Course Title: Nuclear Medicine 2

Part A: Course Overview

Course Title: Nuclear Medicine 2

Credit Points: 12.00

Important Information: Please note, that from Semester 1, 2019 this Course will be titled 'Nuclear Medicine 2'. 

 


Terms

Course Code

Campus

Career

School

Learning Mode

Teaching Period(s)

RADI1126

Bundoora Campus

Undergraduate

160H Medical Sciences

Face-to-Face

Sem 1 2006,
Sem 1 2007,
Sem 1 2008,
Sem 1 2009,
Sem 1 2010,
Sem 1 2011,
Sem 1 2012,
Sem 1 2013,
Sem 1 2015,
Sem 1 2016

RADI1126

Bundoora Campus

Undergraduate

173H School of Health and Biomed

Face-to-Face

Sem 1 2017,
Sem 1 2018

RADI1170

Bundoora Campus

Postgraduate

160H Medical Sciences

Face-to-Face

Sem 1 2010,
Sem 1 2011

Course Coordinator: Vanessa Lonetti

Course Coordinator Phone: +61 3 9925 7943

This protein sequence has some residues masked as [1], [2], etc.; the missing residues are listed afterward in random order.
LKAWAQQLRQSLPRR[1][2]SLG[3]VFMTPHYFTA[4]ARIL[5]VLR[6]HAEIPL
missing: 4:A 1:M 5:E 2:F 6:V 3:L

Course Coordinator Email: vanessa.lonetti@rmit.edu.au

Course Coordinator Location: 201.08.021


Pre-requisite Courses and Assumed Knowledge and Capabilities

Required prior study (Pre-requisites) SAMS)


Course Description

Nuclear medicine requires a detailed knowledge of anatomy, physiology, biochemistry, the equipment used, radiation safety and quality assurance, procedures and patient care. This course is the second in a series of nuclear medicine courses and it builds on the fundamental skills developed in Introduction to Nuclear Medicine. You will need to gain practical skills in order to become a competent nuclear medicine technologist and this course provides you with the underpinning theory and practice.

The practical aspects of this course will allow you to develop basic skills in a safe environment which will help to prepare you for clinical practice. The Work Integrated Learning placement (in a clinical department) will allow you to familiarise yourself with the practices of a nuclear medicine department. Note also that at this level you are expected to engage with the literature base in order to support your work and that you will receive specific support for this.

You will attend a two-week clinical placement at an allocated nuclear medicine department in accordance with AHPRA requirements.


Objectives/Learning Outcomes/Capability Development